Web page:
Art and engineering don’t just intersect; they don’t bump into each other on a dimly lit street and exclaim about how coincidental it is that they happen to be at the same place at the same time. The truth is that art and engineering are siblings. They share the same blood, they grew up together, they like to bicker and argue, and they not-so-secretly need each other to thrive.
Like everyone else, I spend a good amount of time wondering who and what I am. The common methods and ideas I’ve encountered that claim to evaluate a person’s cognitive type are generally reductive and more than a little boring. This is not good news for anyone hoping to find themselves in the looking glass (or a series of online personality tests).
Here’s an example: for years and years I stuck by the idea that “I’m just not a math person“. This year I decided to approach that statement armed with a little curiosity and a willingness to try, and my relationship to math completely changed. Now I’m a math person in a big, nerdy, passionate way–I get to be that!
Similarly, I meet people all the time who claim that creating or performing music is entirely out of reach for them. Why? This seems extremely particular to our culture, where performing music is so damn exceptionalised. Why make such a weird, big deal of the simple act of making a beautiful sound? Everyone likes to listen to music–we should be making it, too! (Spoiler alert: It’s really fun.)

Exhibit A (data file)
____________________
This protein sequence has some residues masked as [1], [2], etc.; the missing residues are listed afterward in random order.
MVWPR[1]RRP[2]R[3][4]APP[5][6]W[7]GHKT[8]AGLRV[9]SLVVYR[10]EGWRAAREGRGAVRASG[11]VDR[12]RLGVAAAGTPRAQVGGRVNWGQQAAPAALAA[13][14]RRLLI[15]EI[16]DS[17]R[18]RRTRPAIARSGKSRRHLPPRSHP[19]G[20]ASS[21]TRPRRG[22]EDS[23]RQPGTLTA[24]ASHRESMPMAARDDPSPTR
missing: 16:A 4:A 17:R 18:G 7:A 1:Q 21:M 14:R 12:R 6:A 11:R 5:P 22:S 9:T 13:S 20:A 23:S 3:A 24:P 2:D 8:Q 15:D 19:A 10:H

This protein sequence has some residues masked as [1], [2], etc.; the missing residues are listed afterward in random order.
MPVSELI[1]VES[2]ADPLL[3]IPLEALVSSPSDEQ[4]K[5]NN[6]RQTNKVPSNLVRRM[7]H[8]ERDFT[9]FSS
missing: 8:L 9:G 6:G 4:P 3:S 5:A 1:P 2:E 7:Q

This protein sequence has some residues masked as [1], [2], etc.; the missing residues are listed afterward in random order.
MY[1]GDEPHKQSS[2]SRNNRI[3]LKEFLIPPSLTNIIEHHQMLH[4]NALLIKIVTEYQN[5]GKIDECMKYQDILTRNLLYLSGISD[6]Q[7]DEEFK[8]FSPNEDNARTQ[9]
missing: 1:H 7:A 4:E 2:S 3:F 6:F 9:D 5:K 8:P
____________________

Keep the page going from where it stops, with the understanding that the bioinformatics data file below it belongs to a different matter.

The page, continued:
These perceived boundaries by which we identify ourselves create a huge loss for us collectively. The things that we close ourselves off to are likely the things with the greatest potential to teach us new ways of thinking. Those new ways of thinking can then enhance the things we’re already confident in. Just like a body of water stagnates when isolated from incoming streams, our mind can stagnate when we place overly-strict boundaries on the things that interest us. The potential for growth is alive inside of each of us, waiting for an invitation to flourish.
It helps us claim our agency as learners when we decide not to think of ourselves primarily as a job, a position, or a function, but first and foremost as human beings. Let’s challenge the people we think that we are. Let’s enjoy the adventure of life-long, multi-disciplinary, creative learning together. Follow a curious itch and start experimenting!
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